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    South Asia
 
     Mar 6, 2009

Gandhi's glasses and a rabbit's head
By Sreeram Chaulia

Barely had the controversy about the sabotage of the auction of two Chinese bronze fountainheads in Paris broken out when a parallel drama has begun to unfold about the personal belongings of Mahatma Gandhi being paraded for auction in New York.

The items of India's "father of the nation" that US firm Antiquorum Auctioneers is bringing under the hammer include his spectacles, sandals, pocket watch, a bowl and a plate - all symbols of his legendary Spartan lifestyle and saintly qualities. As in China, a national outrage has been sparked in India by the commercialization of its sacred heritage by the Western art collection business.

The auction comes a week before the 79th anniversary of Gandhi, know as the "Great Soul", beginning his campaign of peaceful civil disobedience against British rule in India. Arguably the most pivotal figure in India's history in the 20th Century, he was imprisoned by the British four times before leading the nation towards independence in 1947. On January 30, 1948 he was assassinated by a Hindu fanatic who could not forgive Gandhi for his religious tolerance towards Muslims.

The journey by which the Chinese rabbit and rat heads made their way to Europe and by which Gandhi's antiques reached the US bear some parallels. China's bronzes disappeared when French and British colonial armies looted the imperial Summer Palace in Beijing at the end of the second Opium War in 1860. Like so many other trophies and treasures seized from the colonies, they were brought to France and displayed in an art gallery as memorabilia from the age of glorious European empires.

They "legally" changed hands to become the personal property of French fashion designer Yves Saint Laurent, a bon vivant who was among the top connoisseurs of the art world. That the Chinese artefacts ended up in the hands of an aristocratic Frenchman who was celebrated as an icon of his country's culture instead of being returned to where they belonged was a deep humiliation for China and a daily reminder of the unrepentant attitudes of former colonial aggressors.

So, when Saint Laurent's collection went up for auction after his death, the Chinese government made every effort to prevent the continued usurpation of its prized national assets. French law, which legitimizes colonial ransacking and vandalism, refused to intervene and left nationalists from Beijing no option but to stage the dramatic sabotage action by the mysterious "Chinese buyer" - Cai Mingchao.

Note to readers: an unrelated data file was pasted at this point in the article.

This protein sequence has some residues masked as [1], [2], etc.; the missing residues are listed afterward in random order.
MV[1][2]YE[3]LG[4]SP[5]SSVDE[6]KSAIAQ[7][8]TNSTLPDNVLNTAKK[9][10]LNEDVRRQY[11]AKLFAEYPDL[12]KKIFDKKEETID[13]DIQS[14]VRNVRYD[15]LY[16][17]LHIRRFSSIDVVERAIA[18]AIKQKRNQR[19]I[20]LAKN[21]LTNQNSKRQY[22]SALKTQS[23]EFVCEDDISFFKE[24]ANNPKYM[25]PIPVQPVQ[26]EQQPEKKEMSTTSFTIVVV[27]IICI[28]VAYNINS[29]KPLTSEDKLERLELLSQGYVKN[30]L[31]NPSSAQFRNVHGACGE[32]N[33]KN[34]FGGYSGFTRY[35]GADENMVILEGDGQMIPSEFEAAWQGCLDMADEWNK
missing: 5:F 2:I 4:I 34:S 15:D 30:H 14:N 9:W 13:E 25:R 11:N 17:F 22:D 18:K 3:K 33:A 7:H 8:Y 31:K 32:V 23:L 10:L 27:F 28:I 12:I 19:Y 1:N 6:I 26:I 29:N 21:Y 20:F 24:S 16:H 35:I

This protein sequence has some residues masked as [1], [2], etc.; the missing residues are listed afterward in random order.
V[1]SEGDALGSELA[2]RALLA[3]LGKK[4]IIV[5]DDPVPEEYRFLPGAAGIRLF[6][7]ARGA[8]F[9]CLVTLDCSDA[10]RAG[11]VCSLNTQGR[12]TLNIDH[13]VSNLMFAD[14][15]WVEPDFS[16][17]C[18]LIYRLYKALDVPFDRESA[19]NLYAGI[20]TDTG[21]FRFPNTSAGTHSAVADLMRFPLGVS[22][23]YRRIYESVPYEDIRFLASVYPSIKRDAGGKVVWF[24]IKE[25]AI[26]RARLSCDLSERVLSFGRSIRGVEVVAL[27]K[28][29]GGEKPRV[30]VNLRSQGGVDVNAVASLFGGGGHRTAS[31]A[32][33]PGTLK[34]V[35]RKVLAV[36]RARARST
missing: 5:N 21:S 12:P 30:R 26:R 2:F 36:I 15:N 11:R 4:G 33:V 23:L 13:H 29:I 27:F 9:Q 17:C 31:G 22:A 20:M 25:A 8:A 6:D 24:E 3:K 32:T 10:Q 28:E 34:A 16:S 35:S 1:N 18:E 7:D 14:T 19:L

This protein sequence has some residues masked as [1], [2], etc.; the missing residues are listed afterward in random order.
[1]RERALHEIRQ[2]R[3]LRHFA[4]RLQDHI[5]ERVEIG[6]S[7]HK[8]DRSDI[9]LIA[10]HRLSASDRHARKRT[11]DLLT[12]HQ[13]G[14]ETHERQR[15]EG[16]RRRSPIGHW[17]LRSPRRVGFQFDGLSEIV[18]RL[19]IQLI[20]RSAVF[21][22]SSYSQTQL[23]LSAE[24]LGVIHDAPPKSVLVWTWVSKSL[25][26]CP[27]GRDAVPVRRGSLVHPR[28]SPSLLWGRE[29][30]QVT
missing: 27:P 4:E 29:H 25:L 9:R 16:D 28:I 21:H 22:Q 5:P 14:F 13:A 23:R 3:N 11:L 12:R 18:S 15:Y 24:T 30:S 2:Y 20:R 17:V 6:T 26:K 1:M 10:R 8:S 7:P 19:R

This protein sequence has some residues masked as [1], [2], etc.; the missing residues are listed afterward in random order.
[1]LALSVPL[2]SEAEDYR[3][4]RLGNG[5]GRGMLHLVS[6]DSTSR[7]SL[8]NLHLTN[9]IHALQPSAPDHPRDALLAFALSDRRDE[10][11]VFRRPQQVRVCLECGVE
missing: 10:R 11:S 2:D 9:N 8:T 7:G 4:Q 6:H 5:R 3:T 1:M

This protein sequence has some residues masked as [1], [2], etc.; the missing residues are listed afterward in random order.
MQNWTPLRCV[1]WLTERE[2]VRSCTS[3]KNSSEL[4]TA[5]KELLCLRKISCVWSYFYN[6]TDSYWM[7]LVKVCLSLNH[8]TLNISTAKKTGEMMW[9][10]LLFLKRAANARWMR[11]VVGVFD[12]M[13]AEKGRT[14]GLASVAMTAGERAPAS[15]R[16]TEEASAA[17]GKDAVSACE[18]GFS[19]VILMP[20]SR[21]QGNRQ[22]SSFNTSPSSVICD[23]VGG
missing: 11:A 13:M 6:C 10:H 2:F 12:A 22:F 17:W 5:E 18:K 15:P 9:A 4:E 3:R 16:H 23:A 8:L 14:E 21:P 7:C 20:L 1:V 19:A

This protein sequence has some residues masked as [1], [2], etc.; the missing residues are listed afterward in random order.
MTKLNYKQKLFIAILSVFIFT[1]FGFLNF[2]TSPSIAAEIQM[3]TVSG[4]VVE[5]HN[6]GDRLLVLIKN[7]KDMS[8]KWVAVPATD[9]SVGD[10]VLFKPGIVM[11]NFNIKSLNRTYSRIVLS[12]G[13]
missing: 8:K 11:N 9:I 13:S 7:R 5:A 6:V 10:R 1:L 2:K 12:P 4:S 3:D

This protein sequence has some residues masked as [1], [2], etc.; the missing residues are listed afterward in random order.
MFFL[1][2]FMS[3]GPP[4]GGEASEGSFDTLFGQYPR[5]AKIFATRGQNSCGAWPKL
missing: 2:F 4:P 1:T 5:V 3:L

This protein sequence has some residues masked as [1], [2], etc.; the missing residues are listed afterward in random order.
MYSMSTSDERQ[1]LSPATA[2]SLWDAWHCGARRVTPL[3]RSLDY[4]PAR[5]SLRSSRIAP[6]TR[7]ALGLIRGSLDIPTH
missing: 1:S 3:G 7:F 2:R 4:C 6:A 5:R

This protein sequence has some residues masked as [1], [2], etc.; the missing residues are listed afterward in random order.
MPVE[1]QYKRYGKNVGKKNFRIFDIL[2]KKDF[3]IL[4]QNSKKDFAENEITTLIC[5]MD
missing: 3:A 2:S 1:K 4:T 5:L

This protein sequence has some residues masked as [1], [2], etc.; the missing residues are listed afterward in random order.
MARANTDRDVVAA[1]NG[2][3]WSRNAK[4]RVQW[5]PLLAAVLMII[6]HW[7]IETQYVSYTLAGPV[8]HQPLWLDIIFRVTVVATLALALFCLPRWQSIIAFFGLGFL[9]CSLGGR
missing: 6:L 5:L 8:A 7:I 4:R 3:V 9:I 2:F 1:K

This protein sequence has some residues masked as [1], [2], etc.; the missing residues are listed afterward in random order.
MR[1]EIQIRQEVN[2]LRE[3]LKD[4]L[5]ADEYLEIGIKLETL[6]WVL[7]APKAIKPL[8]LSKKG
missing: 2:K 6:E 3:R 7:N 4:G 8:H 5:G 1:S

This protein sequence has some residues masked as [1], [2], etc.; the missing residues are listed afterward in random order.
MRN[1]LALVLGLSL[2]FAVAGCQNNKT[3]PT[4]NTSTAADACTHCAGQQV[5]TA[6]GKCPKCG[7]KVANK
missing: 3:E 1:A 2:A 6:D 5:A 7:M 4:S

Cai, an antiques collector and Chinese government adviser, has become a national hero since the daring stunt which saw him bid $40 million by phone for the fountainheads at the February 25 sale at Christie's Paris. He revealed at a press conference in Beijing on Monday that he was the winning bidder, claiming to have acted "for the Chinese people". He has refused to pay for the sale, and has been served with a formal notice to pay up within a month or forgo ownership of the statues by the owner.

Gandhi's items were not forcibly grabbed by the British in the same way as the Chinese bronzes, but they too passed into colonial hands and mythology. A characteristic of the Mahatma's non-violent philosophy was his personal friendships with several Englishmen. Thanks to his nuanced argument that "I cannot and will not hate Englishmen but nor will I bear their yoke", Gandhi cultivated a mass following of admirers in Britain - from textile workers to colonial administrators.

In 1931, just prior to the Round Table Conference in London, the Mahatma gifted his leather sandals to a friendly British military officer. They were passed down through his family to eventually reach a private collector in the US.

Gandhi's glasses were similarly given as a present to a colonel in the British Indian Army who had asked for a keepsake in order to be inspired. They were held within the colonel's family for a long time before passing into a private collector's trove. The other auction items from Gandhi were gifted by the Mahatma to his grandniece and remained with his descendants until collectors netted it and brought it to the Antiquorum show.